IF my mother read my blog, she'd be proud as hell that I have mastered what I think is the quintessential British side. The Yorkshire Pudding. She used to make it when I was a kid and I loved it. She would present, proudly, an entire pudding, fresh from the oven while we waited at the table and I think, if memory serves, there was usually applause involved. Maybe I should ask her again if she'd read it.
About Yorkshire Pudding all I can say is that I love it and one of the things I think I really love that it can be both savory and sweet at the same meal without changing anything but the topping. Yes please I'll have some with the roast. Yes please I'll have some for dessert. How many other foods can you say that about?
A friend talked to me today about it and I suddenly had a hankering, hankerings in my world are dangerous because they are rarely unfulfilled. Today, they have been both dangerous and completely fulfilled.
I dashed into the kitchen and made my usual pudding mixture but this time, I measured what I had tossed into the bowl! You see? I'm learning!
Do not notice my grotty old muffin pan on a grotty old sheetpan. They are old, obviously grotty but they perform for me when I ask and as a result, they shall not be retired for a new shiny set but be allowed to fall apart slowly in regular rotation in the kitchen at Casa Williams.
*NOTE: I will say here that I prefer the pudding be made in a grotty old rectangular metal pan that I have at the back of the cupboard. I think it should be made in one large pudding and cut up and served thus. That being said, the current passion is the individual popover and this is the one and hopefully only time I totally cave to convention and do it their way instead of mine.
Put one sheetpan with a half muffin tin on it in the oven (half muffin tin being a 6 muffin tin). Put the rack in the oven to the top, not broiler top but the high level. Turn the oven on to 425.
Combine in a 2 cup glass measuring cup with a spout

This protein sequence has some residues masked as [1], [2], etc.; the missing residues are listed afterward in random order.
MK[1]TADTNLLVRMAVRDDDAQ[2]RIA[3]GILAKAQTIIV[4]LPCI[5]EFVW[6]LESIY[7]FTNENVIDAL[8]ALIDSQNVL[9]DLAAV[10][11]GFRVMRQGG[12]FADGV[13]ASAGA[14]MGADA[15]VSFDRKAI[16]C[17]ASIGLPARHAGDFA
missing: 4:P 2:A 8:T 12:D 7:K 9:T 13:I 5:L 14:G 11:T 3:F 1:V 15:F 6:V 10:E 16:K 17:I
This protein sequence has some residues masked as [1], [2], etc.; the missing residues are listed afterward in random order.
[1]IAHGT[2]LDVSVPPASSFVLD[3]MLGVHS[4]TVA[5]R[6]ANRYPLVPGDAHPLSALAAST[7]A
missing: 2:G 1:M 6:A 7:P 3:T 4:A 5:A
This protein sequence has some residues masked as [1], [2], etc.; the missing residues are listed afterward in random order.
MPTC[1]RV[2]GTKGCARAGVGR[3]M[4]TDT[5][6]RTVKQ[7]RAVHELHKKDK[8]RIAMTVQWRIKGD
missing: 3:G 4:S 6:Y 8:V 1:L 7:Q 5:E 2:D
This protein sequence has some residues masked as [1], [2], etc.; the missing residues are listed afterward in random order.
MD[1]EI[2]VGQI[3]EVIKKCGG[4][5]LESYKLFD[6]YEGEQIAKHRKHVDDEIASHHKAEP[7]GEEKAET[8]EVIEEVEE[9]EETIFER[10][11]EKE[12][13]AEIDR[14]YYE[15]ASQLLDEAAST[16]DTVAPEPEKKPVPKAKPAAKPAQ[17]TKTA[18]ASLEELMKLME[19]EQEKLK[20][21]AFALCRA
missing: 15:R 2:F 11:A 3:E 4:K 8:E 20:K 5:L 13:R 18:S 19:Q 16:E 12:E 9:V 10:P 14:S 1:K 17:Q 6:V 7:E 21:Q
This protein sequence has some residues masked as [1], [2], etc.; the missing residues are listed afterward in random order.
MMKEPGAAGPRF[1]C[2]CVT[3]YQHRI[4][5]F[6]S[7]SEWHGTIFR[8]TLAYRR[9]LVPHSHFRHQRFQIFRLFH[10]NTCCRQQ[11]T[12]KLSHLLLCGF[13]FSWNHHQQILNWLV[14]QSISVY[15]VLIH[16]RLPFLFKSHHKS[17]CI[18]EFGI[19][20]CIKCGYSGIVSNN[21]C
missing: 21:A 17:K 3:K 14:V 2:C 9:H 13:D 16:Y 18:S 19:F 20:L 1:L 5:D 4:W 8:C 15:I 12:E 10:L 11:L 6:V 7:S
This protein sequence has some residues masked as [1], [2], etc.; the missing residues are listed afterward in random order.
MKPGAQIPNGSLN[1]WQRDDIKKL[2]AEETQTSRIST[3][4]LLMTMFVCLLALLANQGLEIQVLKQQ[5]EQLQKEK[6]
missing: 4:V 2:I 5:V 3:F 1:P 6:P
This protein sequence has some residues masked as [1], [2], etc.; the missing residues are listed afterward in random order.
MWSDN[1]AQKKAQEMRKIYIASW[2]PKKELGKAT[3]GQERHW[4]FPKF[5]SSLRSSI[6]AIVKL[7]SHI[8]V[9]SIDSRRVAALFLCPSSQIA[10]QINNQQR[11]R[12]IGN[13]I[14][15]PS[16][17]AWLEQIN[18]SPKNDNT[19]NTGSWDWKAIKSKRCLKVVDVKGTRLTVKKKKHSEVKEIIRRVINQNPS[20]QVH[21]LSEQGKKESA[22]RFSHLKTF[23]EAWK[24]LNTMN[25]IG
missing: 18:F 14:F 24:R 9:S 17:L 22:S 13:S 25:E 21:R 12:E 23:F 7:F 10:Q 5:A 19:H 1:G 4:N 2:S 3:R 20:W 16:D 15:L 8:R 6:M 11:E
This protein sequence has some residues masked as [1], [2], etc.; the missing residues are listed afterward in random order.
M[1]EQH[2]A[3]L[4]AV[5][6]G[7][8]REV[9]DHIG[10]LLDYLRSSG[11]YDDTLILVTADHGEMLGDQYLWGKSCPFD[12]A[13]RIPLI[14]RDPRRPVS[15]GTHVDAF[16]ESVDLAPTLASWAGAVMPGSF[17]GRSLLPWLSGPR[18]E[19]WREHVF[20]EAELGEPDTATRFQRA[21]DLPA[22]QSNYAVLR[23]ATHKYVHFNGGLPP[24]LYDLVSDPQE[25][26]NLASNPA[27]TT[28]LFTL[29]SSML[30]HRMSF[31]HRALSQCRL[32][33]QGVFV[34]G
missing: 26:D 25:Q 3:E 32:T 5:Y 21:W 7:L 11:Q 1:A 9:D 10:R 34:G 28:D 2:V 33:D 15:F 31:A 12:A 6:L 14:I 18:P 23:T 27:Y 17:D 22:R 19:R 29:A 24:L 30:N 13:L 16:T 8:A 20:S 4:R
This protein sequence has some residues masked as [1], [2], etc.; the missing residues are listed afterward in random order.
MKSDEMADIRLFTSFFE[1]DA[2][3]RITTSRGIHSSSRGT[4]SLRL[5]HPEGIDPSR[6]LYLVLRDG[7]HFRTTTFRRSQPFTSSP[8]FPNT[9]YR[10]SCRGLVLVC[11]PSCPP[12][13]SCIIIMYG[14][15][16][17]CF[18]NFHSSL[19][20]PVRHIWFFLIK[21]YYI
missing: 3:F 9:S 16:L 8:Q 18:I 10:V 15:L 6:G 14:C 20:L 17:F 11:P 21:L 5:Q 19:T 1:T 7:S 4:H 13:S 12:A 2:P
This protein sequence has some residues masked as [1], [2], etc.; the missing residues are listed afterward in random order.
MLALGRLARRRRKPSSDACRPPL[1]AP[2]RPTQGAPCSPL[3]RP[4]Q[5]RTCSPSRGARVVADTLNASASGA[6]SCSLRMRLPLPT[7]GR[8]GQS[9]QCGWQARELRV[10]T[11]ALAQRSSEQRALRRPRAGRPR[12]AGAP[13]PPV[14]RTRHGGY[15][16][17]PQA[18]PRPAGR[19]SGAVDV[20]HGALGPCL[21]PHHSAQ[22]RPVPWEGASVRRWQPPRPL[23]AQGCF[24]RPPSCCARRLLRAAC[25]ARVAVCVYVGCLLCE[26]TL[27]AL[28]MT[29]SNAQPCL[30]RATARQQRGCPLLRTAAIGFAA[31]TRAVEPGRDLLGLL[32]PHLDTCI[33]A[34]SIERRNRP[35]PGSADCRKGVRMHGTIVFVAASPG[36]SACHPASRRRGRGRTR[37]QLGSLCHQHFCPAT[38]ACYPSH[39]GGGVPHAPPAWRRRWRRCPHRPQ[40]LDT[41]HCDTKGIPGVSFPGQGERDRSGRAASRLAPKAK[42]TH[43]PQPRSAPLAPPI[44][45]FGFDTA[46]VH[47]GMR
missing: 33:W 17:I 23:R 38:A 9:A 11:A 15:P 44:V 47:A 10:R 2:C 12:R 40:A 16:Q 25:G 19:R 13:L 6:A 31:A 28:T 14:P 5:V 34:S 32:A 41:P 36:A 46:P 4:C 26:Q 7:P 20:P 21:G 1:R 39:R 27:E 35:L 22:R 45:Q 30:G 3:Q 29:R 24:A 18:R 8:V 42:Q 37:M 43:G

3 oz milk
(it's slightly less than 1/2 cup, there's no notch on my cup measure but I just know where I fill it to; so I looked online to determine what the measure should be and it's between the 2 and 4 oz lines, hence the arrival at the assumption it's 3 oz)
splash of water (?2 Tablespoons)
In a bowl combine
3/4 cup flour (sifted if you really want to be involved in a culinary moment, unsifted if you just want to eat)
1 tsp salt
Whisk the wet into the dry and whisk like crazy. Hard and fast and be sure there's no lumps at all. When you are sure you've whisked it enough, whisk it a minute more then transfer the whole lot into the measuring cup (aha! moment, so you can pour it into the muffin tins!)
By now the muffin tins are screaming hot, remove the sheetpan from the oven and put a scant 1tsp of lard in each muffin tin and return it to the oven for 4 minutes.
Remove the sheetpan (with the muffin tin on it) from the oven and divide the pudding mixture between 5 of the muffin cups. The liquid should be almost to the top of each one. It should sizzle like mad.
Immediately put it back in the oven (on the sheetpan) for 25 minutes. NO peeking, just go about your business. Chat to a friend, read a blog, decide if you are going to devour the goodness sweetly or under an unctuous blanket of sausage gravy you had in the back of the fridge.
When the buzzer goes off, then, and only then, can you open the oven and this, my friends is what will await you.
They are funky looking and have crazy uneven shapes. High on one side, crackly, leany, crunchy, light, airy, spongy, craggly, tasty, savory, chewy, are you getting how much we're loving this?
Here is the only dilemma for you, as I see it... do we devour under the brown oniony sausage gravy? or do we dive in slowly with some golden syrup (tate and lyles for the uninitiated) and some hardly whipped cream. Before you ask, yes, I had both. I'm claiming it was all for research and science the same way I claim "I'm fight with the baby weight" but my son is 11 years old. I'm doomed.